Portland is Oregon’s largest city and it’s located at the confluence of two major rivers: the Willamette _ which runs through the city center_ and the Columbia _which runs on the border with Washington_.
Portland’s strategic location makes it a haven for outdoors enthusiasts. It’s the ideal base to explore the gorgeous Pacific Northwest scenery and there are plenty of hiking and water sports opportunities to enjoy. It’s one of America’s most unique cities and interesting metropolitan areas. Although it is usually overshadowed by Seattle, it definitely deserves a visit. With a world-class food scene, lots of local breweries and a postcard-perfect scenery, you have no excuses not to spend some time in this eclectic city.
Nicknamed The City of Roses, Portland also has a great selection of captivating museums and historical places to see. Whether you are a lover of the outdoors or prefer more urban settings, Portland won’t disappoint you. If you’ve been looking into the city’s attractions and you don’t know where to start organising your trip, at Bonzah we’ve made things easier for you. Go on reading to discover everything you can do here.
Powell’s City of Books
Powell’s City of Books is probably on every single top ten list. It’s one of the mainstream attractions in Portland and it’s something truly unique to see.
Powell’s City of Books is one of the few brick-and-mortar bookstores still thriving in the age of Amazon. It takes up a full block with multiple levels and, even if you aren’t a fan of books and don’t make a purchase, a visit to this bookstore is an experience in itself.
Even though it now has a few satellite locations, the one you have to see as a visitor is the one in the Pearl district. There are even guided tours on offer every Sunday at 10 am or 4pm.
With nine rooms, three floors and 3500 sections sprawled across 8000 square feet, Powell’s City of Books can be overwhelming.You even need a map to find your way around! It’s a lot more than just a great bookstore: a true microcosm of the city, with its smart and eclectic offerings, onsite coffee shop and plenty of passionate people. According to their website, there are around a million new and used books housed here. Each room is colour coded and there’s even a Rare Book Room that you just HAVE to explore with its plenty of signed volumes!
Before leaving this world of books, check out the Espresso Book Machine, which you can use to publish your own book in the time it takes to make a cup of coffee.
Relax at the Japanese Garden
Often called the most authentic Japanese garden outside Japan, Portland’s Japanese Garden is a tranquil retreat in this cosmopolitan city. In 2017, three new buildings were added to the already impressive array of water features, koi ponds, ornamental cherry trees, a ceremonial teahouse and a sand garden. Visitors are asked to stick to the approved paths and don’t step on the raked sand gardens or moss, turn your phone off and don’t feed or touch the koi.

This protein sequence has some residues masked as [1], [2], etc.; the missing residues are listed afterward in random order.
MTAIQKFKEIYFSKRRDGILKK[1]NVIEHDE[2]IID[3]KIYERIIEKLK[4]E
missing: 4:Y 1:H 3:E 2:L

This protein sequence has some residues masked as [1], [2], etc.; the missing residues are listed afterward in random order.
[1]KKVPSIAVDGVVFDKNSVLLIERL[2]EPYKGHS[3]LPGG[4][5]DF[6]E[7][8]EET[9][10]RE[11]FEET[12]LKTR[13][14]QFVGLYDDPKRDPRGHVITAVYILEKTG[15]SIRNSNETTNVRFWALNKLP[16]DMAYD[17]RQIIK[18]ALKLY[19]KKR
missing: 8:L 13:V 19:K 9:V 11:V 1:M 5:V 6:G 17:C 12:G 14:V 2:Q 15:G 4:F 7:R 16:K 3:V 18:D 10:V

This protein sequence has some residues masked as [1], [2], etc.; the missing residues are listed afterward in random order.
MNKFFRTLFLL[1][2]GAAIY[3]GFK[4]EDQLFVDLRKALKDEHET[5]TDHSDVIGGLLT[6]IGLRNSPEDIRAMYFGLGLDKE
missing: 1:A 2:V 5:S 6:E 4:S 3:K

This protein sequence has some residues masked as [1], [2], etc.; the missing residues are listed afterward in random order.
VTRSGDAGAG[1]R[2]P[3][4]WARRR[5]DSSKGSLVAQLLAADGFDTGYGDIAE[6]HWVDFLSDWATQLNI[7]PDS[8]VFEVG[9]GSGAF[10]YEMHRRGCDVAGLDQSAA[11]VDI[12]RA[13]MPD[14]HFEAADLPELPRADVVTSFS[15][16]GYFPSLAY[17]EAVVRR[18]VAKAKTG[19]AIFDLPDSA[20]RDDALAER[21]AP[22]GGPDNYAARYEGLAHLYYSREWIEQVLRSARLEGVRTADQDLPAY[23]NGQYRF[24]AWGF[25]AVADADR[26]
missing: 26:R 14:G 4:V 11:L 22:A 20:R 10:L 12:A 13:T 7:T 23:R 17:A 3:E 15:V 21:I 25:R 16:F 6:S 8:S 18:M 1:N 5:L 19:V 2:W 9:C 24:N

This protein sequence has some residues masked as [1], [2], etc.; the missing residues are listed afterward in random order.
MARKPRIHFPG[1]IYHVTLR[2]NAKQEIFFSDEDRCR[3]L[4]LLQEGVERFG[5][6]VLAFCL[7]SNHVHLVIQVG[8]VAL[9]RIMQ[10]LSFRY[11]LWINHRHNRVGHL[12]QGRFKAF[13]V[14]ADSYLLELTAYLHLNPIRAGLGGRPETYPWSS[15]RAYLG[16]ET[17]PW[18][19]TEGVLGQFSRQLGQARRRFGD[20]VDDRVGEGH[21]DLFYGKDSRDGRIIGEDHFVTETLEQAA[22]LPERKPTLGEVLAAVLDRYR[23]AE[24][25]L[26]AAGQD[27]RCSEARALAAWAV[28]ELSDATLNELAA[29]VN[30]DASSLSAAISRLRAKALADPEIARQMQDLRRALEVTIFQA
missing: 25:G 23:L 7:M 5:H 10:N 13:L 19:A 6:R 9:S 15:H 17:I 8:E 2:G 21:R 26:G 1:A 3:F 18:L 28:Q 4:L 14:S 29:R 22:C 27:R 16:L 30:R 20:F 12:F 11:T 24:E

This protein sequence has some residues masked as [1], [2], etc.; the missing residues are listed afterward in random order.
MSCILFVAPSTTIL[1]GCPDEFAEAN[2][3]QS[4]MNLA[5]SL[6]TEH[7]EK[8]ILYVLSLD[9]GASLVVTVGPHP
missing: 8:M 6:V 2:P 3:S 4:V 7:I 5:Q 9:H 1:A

Visiting the Japanese garden is an invitation to explore the country’s beautiful nature and history. Located in the hills of the iconic Washington Park that overlooks the city, it provides an urban oasis for locals and tourists alike.
Portland Japanese Garden is composed of five sub-gardens: the largest is the Strolling Pond Garden; the Natural Garden showcases several streams, waterfalls and unique vegetation; the Sand and Stone Garden has tranquil raked patterns of weathered stones; the Flat Garden has raked white sand representing water and sharply contrasting with the green lawn, moss, evergreens and azaleas; finally, the Tea Garden contains a tea house surrounded by an inner garden.
There’s also a Cultural Village where you can learn about traditional Japanese arts and customs.
Stroll Around Washington Park
Washington Park is located west of Portland. It’s a lush destination with 410 acres of green space, well manicured gardens and forested trails. Some of the great attractions of the city, such as the Portland Japanese Garden, Oregon Zoo or the Hoyt Arboretum, can be found here and it also has a very nice playground for children.
If you love hiking or biking, the Washington Park Loop, A 6.4km loop trail, is quite popular amongst locals and tourists. There are shorter trails also available that you can learn about by downloading a map from the park’s website. In fact, there are 15 miles of trails through the park overall, including some that connect Washington Park to Forest Park!